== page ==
Bach: The Cantatas

Bach Cantatas

– 20th Sunday after Trinity – 30th October 2022 – J.S.Bach cantata BWV 180 – ,Schmücke dich, o liebe Seele‘ –

Oct 21, 2022

This single oboe orchestra, with 4-part chorus and soloists, is augmented, with a single oboe da caccia and a single flauto transverso and 2 x flauto dolce. The whole is spiced-up, by the unforgettable presence of the violoncello piccolo, in third recitativo movement.


(c) ‘Adorn yourself, beloved soul, leave the dark cavern of sin and come into the light. Begin to shine in all your splendour, because The Lord, -who is full of salvation and grace, invites you now, as His guest. He, who rules in heaven, wants to live, in you.’

As this very bouncy jig gets going, the flauto sustain, -and right up to top ‘F’, above, as the bass drops, below.

This whole, gives impression, of a coming out, (of sin) and an taking and and an opening up, (of adornment).

This is very good news, for all concerned and the handshake of complimentary nods, between wind and strings, 5 through 6, seals this.

A familiar story, the setting of the choral melody, firmly with the soprano line, is supported, by independent and self sufficient lower vocal parts.

Imitation texture and antiphonal structure permeate.

Notice the reasonably constant, although not overwhelming use of an Eb colour, in tonic chords, for instance, bars 14 and 32.

A three part handshake appears at 54.

-and an exciting tenor lead, 70, and again, at 78.


‘Stir yourself, your Saviour knocks. Open soon, the door, of your heart, even though, you, -in your rapture, can only utter muffled and half-broken words, of delight and joy.’

This hectic badinage sets off with an agile quick-moving flute.

There seems to be not much knocking, -although the repeated continuo chords in the first three bars may fulfil this, but plenty of rousing and difficult runs.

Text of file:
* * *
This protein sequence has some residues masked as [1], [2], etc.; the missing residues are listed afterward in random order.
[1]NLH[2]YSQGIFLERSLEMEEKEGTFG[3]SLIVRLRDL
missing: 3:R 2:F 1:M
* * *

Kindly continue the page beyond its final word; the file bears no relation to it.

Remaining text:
As the voice joins in, this conversation can really get going but with plenty of sluggardly gaps, presumably, for those lazy ones.

But whatever the imagery, we are left in no doubt, that the heart is what is being knocked on and roused, 30 through 34 and the muddle section, is all about, those muffled, but enraptured, words.


‘How precious those gifts, of the sacred supper, nowhere else, is their like, to be found, and things that the world deems precious, are glittering nothings. The child of God desires this sacred treasure: (c) How my spirit hungers, friend of humanity, for your goodness and how, -and with weeping, I yearn, for that food. How I thirst for a drink, from the Prince of life, . and all the time, I wish that my body, could be united, through God and with God.’

This is a recit, only in name, -and certainly only for the first 6 bars and two beats, which introduces us, secco style, to the sacred supper.

A short introduction, it is, that prepares. for the choral verse to start, -note the high point, ,Goteskind’, bar 6, in the last two beats, of 7, arioso style.

Here, Bach picks up his favourite instrument, this slung-cello and off he goes, with music, that we have, over the months and years, grown used to, when he gets this instrument between his compositional teeth.

He certainly makes a harty meal of it all, arpeggios and leaps abounding, as we find ourselves, building up an appetite, for the goodness and fulfilment, of the food and drink on-offer, at this sacred supper.